The Westvleteren Hacker

How one man used multiple phone lines, a private driver and five different license plates to secure caseloads of one of the world’s rarest beers.

After nearly two decades covering craft beer, there are few things geeks do to secure limited beer that surprise me anymore. They swap it through private Facebook groups and make illicit black market purchases. They wait in interminable overnight lines and sometimes even pay TaskRabbits for the privilege. They’ve even been known to don disguises and chase delivery trucks. But I’m not sure I’ve heard of anyone outsmarting the system quite like Chris Porter.

Since 2013, when he and his then-girlfriend visited the Belgian farmlands of West Flanders, Porter, who is a web developer by day, has been obsessed with Saint-Sixtus Abbey’s Westvleteren XII, long ranked the “best beer in the world.” On that trip he also learned that you cannot simply walk into the brewery to secure a few bottles of the monks’ highly acclaimed dubbels and quadrupels. Instead, you must follow an arduous, byzantine telephone ordering system.

It works like this: For a few hours per day, three days per week (as determined by an always-changing bottle release timetable), the abbey opens their single landline to callers looking to buy beer. If you happen to get a hold of Mark, the only employee responsible for sales, you’ll be able to give him your information and pick up your two wooden crates exactly one week later. Afterwards, the abbey logs each buyer’s telephone and license plate numbers, both of which are locked out of the system for 60 days to prevent any one buyer acquiring more than their share.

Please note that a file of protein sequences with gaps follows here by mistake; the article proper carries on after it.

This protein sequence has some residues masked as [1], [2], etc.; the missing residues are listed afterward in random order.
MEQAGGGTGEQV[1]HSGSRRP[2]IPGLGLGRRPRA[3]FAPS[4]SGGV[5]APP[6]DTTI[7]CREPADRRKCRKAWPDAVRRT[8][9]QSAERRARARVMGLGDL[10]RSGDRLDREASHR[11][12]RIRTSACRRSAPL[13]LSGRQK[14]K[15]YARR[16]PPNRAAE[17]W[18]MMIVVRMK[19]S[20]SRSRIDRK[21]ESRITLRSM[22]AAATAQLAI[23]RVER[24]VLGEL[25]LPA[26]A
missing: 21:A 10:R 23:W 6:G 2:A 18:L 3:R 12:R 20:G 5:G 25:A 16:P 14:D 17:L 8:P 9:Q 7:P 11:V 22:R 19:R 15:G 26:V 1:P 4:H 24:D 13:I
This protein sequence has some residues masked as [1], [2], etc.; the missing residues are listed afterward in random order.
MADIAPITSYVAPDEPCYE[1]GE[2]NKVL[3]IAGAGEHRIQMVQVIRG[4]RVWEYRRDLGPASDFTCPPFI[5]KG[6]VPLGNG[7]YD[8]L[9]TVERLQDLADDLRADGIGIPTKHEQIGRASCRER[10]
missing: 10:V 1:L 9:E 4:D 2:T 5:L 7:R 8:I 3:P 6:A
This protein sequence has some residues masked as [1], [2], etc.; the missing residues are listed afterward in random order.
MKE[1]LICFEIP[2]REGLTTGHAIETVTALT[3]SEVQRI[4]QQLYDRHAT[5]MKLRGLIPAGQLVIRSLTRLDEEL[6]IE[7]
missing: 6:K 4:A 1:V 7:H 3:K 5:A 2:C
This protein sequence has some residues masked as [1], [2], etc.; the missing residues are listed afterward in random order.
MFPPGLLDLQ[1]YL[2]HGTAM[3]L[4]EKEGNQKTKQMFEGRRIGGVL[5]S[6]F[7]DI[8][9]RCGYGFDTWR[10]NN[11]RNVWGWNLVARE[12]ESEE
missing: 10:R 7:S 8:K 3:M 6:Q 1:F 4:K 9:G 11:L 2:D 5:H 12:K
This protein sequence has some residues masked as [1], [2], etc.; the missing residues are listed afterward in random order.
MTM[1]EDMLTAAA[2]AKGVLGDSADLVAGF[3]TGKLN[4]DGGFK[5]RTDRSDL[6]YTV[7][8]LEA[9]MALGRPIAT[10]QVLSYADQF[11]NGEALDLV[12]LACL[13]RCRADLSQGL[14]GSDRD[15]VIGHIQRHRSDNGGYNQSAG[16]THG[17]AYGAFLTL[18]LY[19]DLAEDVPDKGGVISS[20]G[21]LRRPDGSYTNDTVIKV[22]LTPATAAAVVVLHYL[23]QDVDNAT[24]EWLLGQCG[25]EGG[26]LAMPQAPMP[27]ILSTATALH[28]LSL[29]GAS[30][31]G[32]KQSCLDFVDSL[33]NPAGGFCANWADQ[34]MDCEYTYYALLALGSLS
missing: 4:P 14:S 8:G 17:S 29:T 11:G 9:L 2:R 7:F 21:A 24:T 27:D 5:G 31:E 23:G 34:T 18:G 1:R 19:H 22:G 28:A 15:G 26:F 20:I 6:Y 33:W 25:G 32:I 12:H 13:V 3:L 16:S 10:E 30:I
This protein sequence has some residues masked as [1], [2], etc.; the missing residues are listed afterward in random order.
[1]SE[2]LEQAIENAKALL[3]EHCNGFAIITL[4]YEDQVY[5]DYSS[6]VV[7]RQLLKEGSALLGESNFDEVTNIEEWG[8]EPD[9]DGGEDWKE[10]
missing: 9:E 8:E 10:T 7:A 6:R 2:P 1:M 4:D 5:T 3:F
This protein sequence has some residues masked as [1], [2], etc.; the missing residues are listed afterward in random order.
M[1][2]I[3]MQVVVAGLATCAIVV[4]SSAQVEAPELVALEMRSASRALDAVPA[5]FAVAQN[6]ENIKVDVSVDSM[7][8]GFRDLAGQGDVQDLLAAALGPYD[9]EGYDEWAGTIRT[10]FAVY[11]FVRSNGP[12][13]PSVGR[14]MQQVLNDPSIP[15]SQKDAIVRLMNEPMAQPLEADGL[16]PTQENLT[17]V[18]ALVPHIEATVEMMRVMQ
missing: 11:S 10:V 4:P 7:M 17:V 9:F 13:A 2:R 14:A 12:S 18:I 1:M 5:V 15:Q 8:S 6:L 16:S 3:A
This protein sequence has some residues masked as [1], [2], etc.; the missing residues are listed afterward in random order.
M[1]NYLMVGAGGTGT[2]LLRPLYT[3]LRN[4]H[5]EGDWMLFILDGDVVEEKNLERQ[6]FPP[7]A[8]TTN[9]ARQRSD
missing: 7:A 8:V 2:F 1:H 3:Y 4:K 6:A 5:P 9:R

Porter initially dismissed the idea of even attempting to purchase Westvleteren; he was based in New York, and even if he managed to place an order successfully, there was no way he’d be able to pick it up. But the following year, when he took a job that had him flying to Paris every other week, he began thinking about ways to hack the system.

With Belgium six hours ahead of New York and the line opening at 8 a.m. local time, Porter would need to start dialing in the dead of night—along with millions of other callers around the world. “I worked out the math,” he explains. “On my iPhone, the fastest I can do a full cycle—dial, call, hit the cell towers, hit their phone line, hear busy signal, hang-up—is eight seconds. The statistical odds of getting in in those eight seconds is impossible.”

In an effort to improve his chances, Porter began researching Voice over IP (internet protocol), or VoIP, essentially a long-winded term for an internet phone provider, like Skype or Google Voice, which would allow him to make faster calls. Eventually, he settled on a business plan from Vonage, which, for $50 per month, could dial two lines at a time, each with a complete time of about three seconds per call, amounting to one call made every one-and-a-half seconds. A third-party softphone allowed him to add even more dialers to his Vonage account for just $5 more. Before long, Porter was using five different phone lines, each dialing simultaneously every second or so, as he lay in bed listening through headphones.